The centerpiece of BC Hydro planning for many years has been energy conservation.
It’s a sensible objective considering the high cost of building new power plants.
Just take a look at the estimated $7.9 billion capital cost to build the Site C Dam. If massive capital expenditures can be avoided by reducing energy use it serves to keep electricity costs down for BC Hydro’s customers.
However, energy conservation has its limits, otherwise Site C would not be on the table. Eventually it becomes necessary to build new power plants as the population and overall energy use increase.
BC Hydro has wisely taken steps to meet a portion of BC’s energy needs from private sector energy suppliers, and at a cost less than BC Hydro could have achieved by building and maintaining power plants.
And by acquiring energy from private sector suppliers, BC Hydro assumes none of the risk involved in building new power plants.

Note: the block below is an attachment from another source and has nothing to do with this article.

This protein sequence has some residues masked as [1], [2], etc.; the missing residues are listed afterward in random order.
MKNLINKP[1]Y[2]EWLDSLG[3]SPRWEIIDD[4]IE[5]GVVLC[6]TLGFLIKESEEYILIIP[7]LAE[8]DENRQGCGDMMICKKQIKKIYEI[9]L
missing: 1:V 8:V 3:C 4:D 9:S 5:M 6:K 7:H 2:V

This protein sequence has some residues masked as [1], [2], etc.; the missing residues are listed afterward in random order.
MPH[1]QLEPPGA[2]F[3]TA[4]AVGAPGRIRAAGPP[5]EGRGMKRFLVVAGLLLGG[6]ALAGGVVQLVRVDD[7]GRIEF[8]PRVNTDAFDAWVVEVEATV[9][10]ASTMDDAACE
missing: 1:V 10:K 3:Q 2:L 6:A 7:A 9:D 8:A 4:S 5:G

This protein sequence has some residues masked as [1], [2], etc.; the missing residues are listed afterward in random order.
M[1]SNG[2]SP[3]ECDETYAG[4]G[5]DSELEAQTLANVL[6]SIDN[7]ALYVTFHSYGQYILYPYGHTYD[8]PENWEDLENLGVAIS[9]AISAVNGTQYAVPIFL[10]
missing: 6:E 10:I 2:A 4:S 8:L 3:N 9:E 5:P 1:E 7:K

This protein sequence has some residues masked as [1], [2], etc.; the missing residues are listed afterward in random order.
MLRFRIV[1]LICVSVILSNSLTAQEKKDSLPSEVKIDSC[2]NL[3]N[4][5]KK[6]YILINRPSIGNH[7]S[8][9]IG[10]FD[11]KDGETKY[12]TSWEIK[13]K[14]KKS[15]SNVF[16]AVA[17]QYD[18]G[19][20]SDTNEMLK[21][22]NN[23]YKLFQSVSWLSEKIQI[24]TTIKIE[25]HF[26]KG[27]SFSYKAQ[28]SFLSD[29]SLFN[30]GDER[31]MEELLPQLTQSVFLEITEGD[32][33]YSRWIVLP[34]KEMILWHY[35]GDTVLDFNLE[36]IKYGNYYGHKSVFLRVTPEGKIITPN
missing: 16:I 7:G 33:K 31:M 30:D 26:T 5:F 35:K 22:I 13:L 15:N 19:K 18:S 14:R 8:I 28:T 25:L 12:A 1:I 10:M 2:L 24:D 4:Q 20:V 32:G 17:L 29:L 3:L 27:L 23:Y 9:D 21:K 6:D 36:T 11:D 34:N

The risk remains with the suppliers, which frees BC Hydro to pick and choose from among the most reliable suppliers and acquire electricity at the best rate.
So although I am all for energy conservation, I also believe we need to acquire new energy supplies to meet growing energy needs.
If the private sector can supply some of the energy we need cost-effectively and assume the financial risks, then I am all for that, too.
All that should really matter is whether the best value is being achieved by BC Hydro for its customers.
Pitt Meadows, B.C.